Jon Hamm FINALLY deserves a turn to take the prize, and if you don’t believe me just watch this clip.

Outstanding Supporting Actress in a Drama Series

Anna Gunn, Breaking Bad

Maggie Smith, Downton Abbey

Emilia Clarke, Game of Throne
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Christine Baranski, The Good Wife

Morena Baccarin, Homeland

Christina Hendricks, Mad Men

I am ecstatic about Anna Gunn, Maggie Smith, and Emilia Clarke, but the other three need some replacing. The talented Michelle Fairley led the water cooler episode of the year, Game of Thrones’ “Rains of Castamere,” and her snub was just not “fair.” Also, Kate Mara’s eye-opening performance as a corrupt reporter in House of Cards definitely deserves some recognition.

Outstanding Supporting Actor in a Drama Series

Bobby Cannavale, Boardwalk Empire

Jonathan Banks, Breaking Bad

Aaron Paul, Breaking Bad

Jim Carter, Downtown Abbey

Peter Dinklage, Game of Thrones

Mandy Patinkin, Homeland

Last year, Downton Abbey dominated this category and I am kind of upset that they didn’t do it again, given the amazing performances by Rob-James Collier and Alan Leech. Also, where are the Mad Men? John Slattery deserves better than this.

Outstanding Writing for a Drama Series

George Mastras, Breaking Bad

Thomas Schnauz, Breaking Bad

Julian Fellowes, Downton Abbey

David Benioff and D.B. Weiss, Game of Thrones

Henry Bromell, Homeland

Much like The Office writing nod redeemed Jenna Fischer’s snub, the Game of Thrones writing nod redeemed Michelle Fairley’s snub. If the words “Rains of Castamere” or “Red Wedding” mean nothing to you, you should reevaluate your life by starting here. But Julian Fellows may take the prize for also killing off an important character… No spoilers, of course.

Outstanding Miniseries or Movie

American Horror Story: Asylum

Behind The Candelabra

The Bible

Phil Spector

Political Animals

Top of the Lake

Holler at AHS for collecting seventeen nominations, topping the list of nominated shows this year. Kind of upset that Parade’s End didn’t make the cut, but it is well represented elsewhere.

Outstanding Lead Actress in a Miniseries or a Movie

Jessica Lange, American Horror Story: Asylum

Laura Linney, The Big C: Hereafter

Helen Mirren, Phil Spector

Sigourney Weaver, Political Animals

Elisabeth Moss, Top Of The Lake

This nomination should read, “Jessica Lange for The Jessica Lange Show,” because she truly stole the small screen as Sister Jude in American Horror Story: Asylum. Elisabeth Moss, a double nominee, took the prize from her at the Critics’ Choice Awards, so anything is possible.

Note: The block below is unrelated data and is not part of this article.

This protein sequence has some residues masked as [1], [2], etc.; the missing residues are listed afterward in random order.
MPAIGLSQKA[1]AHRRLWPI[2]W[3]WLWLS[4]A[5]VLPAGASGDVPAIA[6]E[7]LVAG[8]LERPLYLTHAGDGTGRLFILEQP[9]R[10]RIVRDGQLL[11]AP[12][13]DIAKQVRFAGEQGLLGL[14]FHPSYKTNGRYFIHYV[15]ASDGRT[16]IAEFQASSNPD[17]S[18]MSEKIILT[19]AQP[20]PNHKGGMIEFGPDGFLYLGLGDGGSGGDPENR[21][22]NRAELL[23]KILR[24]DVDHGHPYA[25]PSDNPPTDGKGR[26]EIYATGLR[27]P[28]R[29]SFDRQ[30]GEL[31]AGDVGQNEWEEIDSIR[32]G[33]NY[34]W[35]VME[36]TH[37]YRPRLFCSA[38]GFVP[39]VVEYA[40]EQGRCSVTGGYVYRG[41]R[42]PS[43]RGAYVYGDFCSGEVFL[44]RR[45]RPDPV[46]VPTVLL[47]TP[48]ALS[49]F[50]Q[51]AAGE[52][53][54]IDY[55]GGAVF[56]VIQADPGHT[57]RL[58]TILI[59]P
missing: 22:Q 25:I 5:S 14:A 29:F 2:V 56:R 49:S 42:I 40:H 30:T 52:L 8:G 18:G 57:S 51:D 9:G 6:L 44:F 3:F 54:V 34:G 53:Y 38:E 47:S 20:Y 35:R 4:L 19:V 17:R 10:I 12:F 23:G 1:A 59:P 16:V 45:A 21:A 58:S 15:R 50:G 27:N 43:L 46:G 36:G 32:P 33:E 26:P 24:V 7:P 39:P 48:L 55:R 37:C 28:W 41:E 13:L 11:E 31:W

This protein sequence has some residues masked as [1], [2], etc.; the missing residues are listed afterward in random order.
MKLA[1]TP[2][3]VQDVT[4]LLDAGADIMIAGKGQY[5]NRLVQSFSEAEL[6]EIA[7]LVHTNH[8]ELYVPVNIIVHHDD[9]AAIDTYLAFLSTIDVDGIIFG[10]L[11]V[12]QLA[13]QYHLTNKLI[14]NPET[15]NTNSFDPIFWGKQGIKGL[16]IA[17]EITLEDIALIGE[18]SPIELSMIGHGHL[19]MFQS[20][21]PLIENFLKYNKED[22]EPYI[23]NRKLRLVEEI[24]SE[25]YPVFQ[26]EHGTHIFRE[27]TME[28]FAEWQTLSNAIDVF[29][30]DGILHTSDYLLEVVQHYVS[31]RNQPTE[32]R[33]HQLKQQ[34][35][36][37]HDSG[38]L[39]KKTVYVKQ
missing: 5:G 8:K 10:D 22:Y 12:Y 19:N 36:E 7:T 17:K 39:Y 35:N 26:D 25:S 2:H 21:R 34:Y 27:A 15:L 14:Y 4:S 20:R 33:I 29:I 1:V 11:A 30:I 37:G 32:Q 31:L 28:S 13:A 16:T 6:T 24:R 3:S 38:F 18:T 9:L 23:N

Outstanding Lead Actor in a Miniseries or a Movie

Michael Douglas, Behind The Candelabra

Matt Damon, Behind The Candelabra

Toby Jones, The Girl

Benedict Cumberbatch, Parade’s End

Al Pacino, Phil Spector

The Internet’s Favorite Son, Benedict Cumberbatch is nominated once again, but has traded his get-up as a modern Sherlock Holmes for a World War I uniform in Parade’s End. He won’t win, but he should.

Outstanding Supporting Actress in a Miniseries or a Movie

Sarah Paulson, American Horror Story: Asylum

Imelda Staunton, The Girl

Ellen Burstyn, Political Animals

Charlotte Rampling, Restless

Alfre Woodard, Steel Magnolias

Sarah Paulson must win.

Outstanding Supporting Actor in a Miniseries or a Movie

James Cromwell, American Horror Story: Asylum

Zachary Quinto, American Horror Story: Asylum

Scott Bakula, Behind The Candelabra

John Benjamin Hickey, The Big C: Hereafter

Peter Mullan, Top of the Lake

Likewise, Zachary Quinto must win. Also the men of Top of the Lake took over the Critics’ Choice nominations, but only the Emmy voters only invited Peter Mullan to their show.

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The 65th Emmy Awards: Nominations

Here are this year’s Emmy nominations. My reaction to come.

Outstanding Comedy Series
The Big Bang Theory
Girls
Louie
Modern Family
30 Rock
Veep

Outstanding Lead Actress in a Comedy Series
Laura Dern, Enlightened
Lena Dunham, Girls
Edie Falco, Nurse Jackie
Amy Poehler, Parks and Recreation
Tina Fey, 30 Rock
Julia Louis-Dreyfus, Veep

Outstanding Lead Actor in a Comedy Series
Jason Bateman, Arrested Development
Jim Parsons, The Big Bang Theory
Matt LeBlanc, Episodes
Don Cheadle, House of Lies
Louis C.K., Louie
Alec Baldwin, 30 Rock

Outstanding Supporting Actress in a Comedy Series
Mayim Bialik, The Big Bang Theory
Jane Lynch, Glee
Sofia Vergara, Modern Family
Julie Bowen, Modern Family
Merritt Wever, Nurse Jackie
Jane Krakowski, 30 Rock
Anna Chlumsky, Veep

Outstanding Supporting Actor in a Comedy Series
Adam Driver, Girls
Jesse Tyler Ferguson, Modern Family
Ed O’Neill, Modern Family
Ty Burrell, Modern Family
Bill Hader, Saturday Night Live
Tony Hale, Veep

Outstanding Guest Actor in a Comedy Series
Bob Newhart, The Big Bang Theory
Nathan Lane, Modern Family
Bobby Cannavale, Nurse Jackie
Louis C.K., Saturday Night Live
Justin Timberlake, Saturday Night Live
Will Forte, 30 Rock

Outstanding Guest Actress in a Comedy Series
Molly Shannon, Enlightened
Dot-Marie Jones, Glee
Melissa Leo, Louie
Melissa McCarthy, Saturday Night Live
Kristen Wiig, Saturday Night Live